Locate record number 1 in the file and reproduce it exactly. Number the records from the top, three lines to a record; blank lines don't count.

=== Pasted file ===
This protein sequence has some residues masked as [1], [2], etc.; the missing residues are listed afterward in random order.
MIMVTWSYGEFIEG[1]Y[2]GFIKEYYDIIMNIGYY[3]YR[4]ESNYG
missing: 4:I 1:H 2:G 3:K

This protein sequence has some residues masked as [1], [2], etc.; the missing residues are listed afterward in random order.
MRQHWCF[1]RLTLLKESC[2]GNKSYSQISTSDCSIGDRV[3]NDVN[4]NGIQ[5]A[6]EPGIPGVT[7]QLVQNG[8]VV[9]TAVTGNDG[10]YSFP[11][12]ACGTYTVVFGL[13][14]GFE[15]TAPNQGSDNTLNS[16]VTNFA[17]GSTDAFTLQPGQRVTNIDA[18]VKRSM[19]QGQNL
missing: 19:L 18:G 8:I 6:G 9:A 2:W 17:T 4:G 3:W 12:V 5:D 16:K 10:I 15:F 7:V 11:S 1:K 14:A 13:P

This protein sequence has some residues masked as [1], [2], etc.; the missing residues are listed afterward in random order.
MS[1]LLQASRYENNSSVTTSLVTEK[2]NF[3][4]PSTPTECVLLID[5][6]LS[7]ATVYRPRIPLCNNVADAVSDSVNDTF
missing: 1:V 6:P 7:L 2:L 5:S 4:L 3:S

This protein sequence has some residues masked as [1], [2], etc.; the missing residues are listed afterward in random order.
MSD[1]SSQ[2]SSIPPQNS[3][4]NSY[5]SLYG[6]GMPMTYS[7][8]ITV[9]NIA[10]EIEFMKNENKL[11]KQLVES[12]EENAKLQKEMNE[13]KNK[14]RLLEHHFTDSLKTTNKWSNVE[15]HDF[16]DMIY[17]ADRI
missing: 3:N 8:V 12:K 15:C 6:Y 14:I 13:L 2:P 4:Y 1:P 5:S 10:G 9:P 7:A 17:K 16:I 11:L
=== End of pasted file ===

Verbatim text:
This protein sequence has some residues masked as [1], [2], etc.; the missing residues are listed afterward in random order.
MIMVTWSYGEFIEG[1]Y[2]GFIKEYYDIIMNIGYY[3]YR[4]ESNYG
missing: 4:I 1:H 2:G 3:K